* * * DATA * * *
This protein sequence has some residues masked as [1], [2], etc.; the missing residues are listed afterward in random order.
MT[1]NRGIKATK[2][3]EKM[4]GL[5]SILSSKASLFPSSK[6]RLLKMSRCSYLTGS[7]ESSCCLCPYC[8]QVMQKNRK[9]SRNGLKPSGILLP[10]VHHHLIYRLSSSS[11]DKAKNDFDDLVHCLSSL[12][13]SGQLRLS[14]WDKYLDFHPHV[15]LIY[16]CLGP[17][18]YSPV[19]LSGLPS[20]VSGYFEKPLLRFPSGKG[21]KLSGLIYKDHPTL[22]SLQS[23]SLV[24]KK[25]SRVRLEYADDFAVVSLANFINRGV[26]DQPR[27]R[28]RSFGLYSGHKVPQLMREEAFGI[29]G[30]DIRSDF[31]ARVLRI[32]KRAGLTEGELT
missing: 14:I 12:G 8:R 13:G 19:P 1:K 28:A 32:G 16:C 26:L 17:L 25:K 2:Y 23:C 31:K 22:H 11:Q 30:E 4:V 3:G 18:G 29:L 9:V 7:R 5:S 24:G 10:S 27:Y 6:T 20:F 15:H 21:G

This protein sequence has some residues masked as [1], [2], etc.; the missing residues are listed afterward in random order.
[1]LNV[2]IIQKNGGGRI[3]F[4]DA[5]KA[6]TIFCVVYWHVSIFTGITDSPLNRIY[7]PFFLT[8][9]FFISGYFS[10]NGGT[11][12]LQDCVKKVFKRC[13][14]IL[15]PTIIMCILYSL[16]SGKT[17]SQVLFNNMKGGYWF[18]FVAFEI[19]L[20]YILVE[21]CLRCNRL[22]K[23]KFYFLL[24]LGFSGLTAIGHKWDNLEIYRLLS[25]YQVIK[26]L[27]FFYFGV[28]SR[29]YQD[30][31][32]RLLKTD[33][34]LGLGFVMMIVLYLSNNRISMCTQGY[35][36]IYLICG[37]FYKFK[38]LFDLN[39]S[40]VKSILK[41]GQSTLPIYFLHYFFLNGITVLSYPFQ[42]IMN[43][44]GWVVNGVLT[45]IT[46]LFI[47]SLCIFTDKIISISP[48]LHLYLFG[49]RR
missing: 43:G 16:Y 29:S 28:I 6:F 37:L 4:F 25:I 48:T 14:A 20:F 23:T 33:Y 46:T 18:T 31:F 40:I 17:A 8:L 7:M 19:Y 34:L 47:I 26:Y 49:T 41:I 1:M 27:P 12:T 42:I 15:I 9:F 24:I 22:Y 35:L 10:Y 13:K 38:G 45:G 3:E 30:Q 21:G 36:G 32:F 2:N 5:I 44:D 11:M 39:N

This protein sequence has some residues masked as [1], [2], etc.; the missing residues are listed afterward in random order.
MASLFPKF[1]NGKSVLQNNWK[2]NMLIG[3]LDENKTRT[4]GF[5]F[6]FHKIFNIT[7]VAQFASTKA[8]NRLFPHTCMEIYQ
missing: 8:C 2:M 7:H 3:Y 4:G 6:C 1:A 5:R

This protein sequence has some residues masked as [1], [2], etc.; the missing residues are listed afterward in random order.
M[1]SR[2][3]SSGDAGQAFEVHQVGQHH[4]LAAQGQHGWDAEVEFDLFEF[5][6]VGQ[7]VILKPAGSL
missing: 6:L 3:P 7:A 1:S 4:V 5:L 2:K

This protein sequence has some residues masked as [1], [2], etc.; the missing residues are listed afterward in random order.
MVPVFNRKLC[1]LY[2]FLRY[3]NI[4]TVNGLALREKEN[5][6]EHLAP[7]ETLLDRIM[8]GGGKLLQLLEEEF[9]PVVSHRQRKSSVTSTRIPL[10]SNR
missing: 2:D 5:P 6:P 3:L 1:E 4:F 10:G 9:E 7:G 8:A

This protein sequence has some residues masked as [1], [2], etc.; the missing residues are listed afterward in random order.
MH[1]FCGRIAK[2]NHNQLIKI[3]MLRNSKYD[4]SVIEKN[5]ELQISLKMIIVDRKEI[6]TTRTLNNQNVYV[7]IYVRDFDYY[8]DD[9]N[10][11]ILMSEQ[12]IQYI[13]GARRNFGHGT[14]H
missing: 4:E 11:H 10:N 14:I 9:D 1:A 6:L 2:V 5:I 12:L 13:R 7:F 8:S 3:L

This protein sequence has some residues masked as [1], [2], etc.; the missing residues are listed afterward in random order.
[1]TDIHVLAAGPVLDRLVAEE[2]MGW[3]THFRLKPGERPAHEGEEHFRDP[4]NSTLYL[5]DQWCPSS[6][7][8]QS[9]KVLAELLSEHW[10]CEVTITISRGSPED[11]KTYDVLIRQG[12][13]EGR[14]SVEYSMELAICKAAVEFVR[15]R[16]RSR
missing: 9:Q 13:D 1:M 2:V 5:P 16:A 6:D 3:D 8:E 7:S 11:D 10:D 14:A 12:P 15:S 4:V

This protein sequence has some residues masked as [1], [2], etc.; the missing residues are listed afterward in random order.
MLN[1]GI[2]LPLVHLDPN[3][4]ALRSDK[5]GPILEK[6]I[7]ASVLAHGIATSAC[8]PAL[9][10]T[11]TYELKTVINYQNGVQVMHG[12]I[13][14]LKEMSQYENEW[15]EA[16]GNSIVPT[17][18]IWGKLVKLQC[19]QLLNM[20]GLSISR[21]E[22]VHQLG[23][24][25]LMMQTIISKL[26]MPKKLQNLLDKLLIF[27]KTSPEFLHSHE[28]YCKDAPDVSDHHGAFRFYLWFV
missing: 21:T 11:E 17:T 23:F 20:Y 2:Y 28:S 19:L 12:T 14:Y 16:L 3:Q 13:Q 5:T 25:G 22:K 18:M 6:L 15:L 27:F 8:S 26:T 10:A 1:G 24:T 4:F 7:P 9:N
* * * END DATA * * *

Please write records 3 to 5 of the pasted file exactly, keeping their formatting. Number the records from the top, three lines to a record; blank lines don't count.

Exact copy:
This protein sequence has some residues masked as [1], [2], etc.; the missing residues are listed afterward in random order.
MASLFPKF[1]NGKSVLQNNWK[2]NMLIG[3]LDENKTRT[4]GF[5]F[6]FHKIFNIT[7]VAQFASTKA[8]NRLFPHTCMEIYQ
missing: 8:C 2:M 7:H 3:Y 4:G 6:C 1:A 5:R

This protein sequence has some residues masked as [1], [2], etc.; the missing residues are listed afterward in random order.
M[1]SR[2][3]SSGDAGQAFEVHQVGQHH[4]LAAQGQHGWDAEVEFDLFEF[5][6]VGQ[7]VILKPAGSL
missing: 6:L 3:P 7:A 1:S 4:V 5:L 2:K

This protein sequence has some residues masked as [1], [2], etc.; the missing residues are listed afterward in random order.
MVPVFNRKLC[1]LY[2]FLRY[3]NI[4]TVNGLALREKEN[5][6]EHLAP[7]ETLLDRIM[8]GGGKLLQLLEEEF[9]PVVSHRQRKSSVTSTRIPL[10]SNR
missing: 2:D 5:P 6:P 3:L 1:E 4:F 10:G 9:E 7:G 8:A